By Reggie Connell/ Managing Editor of The Apopka Voice
There are many elements to being a good leader… particularly an elected leader. Confidence, decisiveness, and excellent communication are among the skills that are important, but at the foundation of effective leadership is trust.
I know in this age of politics that may seem naive or sound like the platitudes of an inspirational speech, but there is simply no alternative to being trustworthy. Whether you are the middle manager of a small company, coach of a little league team, CEO of a Fortune 500 company, or mayor of a midsize city, your word has to be your bond.
It’s hard to govern well or lead without this quality.
Apopka Mayor Bryan Nelson rode into office last year with a clear mandate of fiscal responsibility, budget management, honesty, and transparency. His plain-spoken appeal definitely resonated with Apopka voters, and he won with 63% of the vote, which was the largest margin of victory in an Apopka election since 2008. They knew him, they liked him, and they trusted him.
But campaigning and governing are two entirely different things.
During the term of almost every elected official, there comes a day when they are challenged with a difficult event that displays their resolve and shows how they lead under pressure. It can be their defining moment and propel them to greatness, or it can damage or even end their political careers.
In Nelson’s case, that event took place early in his term, and it didn’t go well by any measure. It involved the Apopka Fire Department, and its chief Chuck Carnesale.
Shortly after Nelson’s swearing-in, there were employees at the AFD that had serious issues with many of Carnesale’s actions and sent a deputy fire chief to City Administrator Edward Bass to make their allegations known.
It was at this moment that things got murky.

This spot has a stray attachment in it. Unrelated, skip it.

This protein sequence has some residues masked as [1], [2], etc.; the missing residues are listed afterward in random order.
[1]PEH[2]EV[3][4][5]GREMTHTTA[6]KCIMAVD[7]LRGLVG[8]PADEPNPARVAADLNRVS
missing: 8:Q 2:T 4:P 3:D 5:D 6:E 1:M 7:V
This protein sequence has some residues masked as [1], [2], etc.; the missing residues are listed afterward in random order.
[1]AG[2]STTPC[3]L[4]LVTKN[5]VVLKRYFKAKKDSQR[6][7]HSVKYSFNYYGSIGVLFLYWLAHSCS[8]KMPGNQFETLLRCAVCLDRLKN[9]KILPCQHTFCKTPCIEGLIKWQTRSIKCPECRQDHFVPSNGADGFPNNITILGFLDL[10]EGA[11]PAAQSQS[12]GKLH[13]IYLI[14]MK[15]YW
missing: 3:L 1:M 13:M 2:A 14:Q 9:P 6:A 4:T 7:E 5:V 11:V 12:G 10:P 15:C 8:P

In the narrative of his investigation, City Attorney Joseph Byrd describes their allegations like this:
“Around or about April 2018, Mayor Bryan Nelson was elected to office. Some months after this time, various staff members brought allegations of misconduct against Chief Carnesale through the chain of command to Deputy Chief Ray Thompson. In the summer and fall of 2018, Deputy Chief Thompson orally reported some of these allegations to the City Administrator, Edward Bass. Mr. Bass and Human Resources Manager Tangela Whaley addressed one allegation related to Carol Zimmerman, an hourly employee of the AFD serving as a secretary to Chief Carnesale falsifying her time records. Mr. Bass also attempted to resolve allegations related to the NEB Group, Inc., the AFD’s EMS billing company. Mr. Bass did not directly address the remaining allegations as they were not put in writing.”
But instead of investigating the allegations aimed at Carnesale and either proving or refuting them, Bass decided to focus his attention on the EMS vendor, and the time record of Carnesale’s secretary, while stating the other allegations weren’t written down.
Bass did not respond to an email from The Apopka Voice that asked if he did not investigate Thompson’s allegations solely because they were not put in writing, but it’s hard to imagine that was the lone factor in his decision, given he acted on other allegations which were also a part of those grievances.
The report also states that Nelson was made aware of the allegations leveled by Thompson shortly after they were received by Bass, and because of those and management decisions made by Carnesale that Nelson believed were not beneficial to the city, he decided to replace him.
In the report, Byrd writes: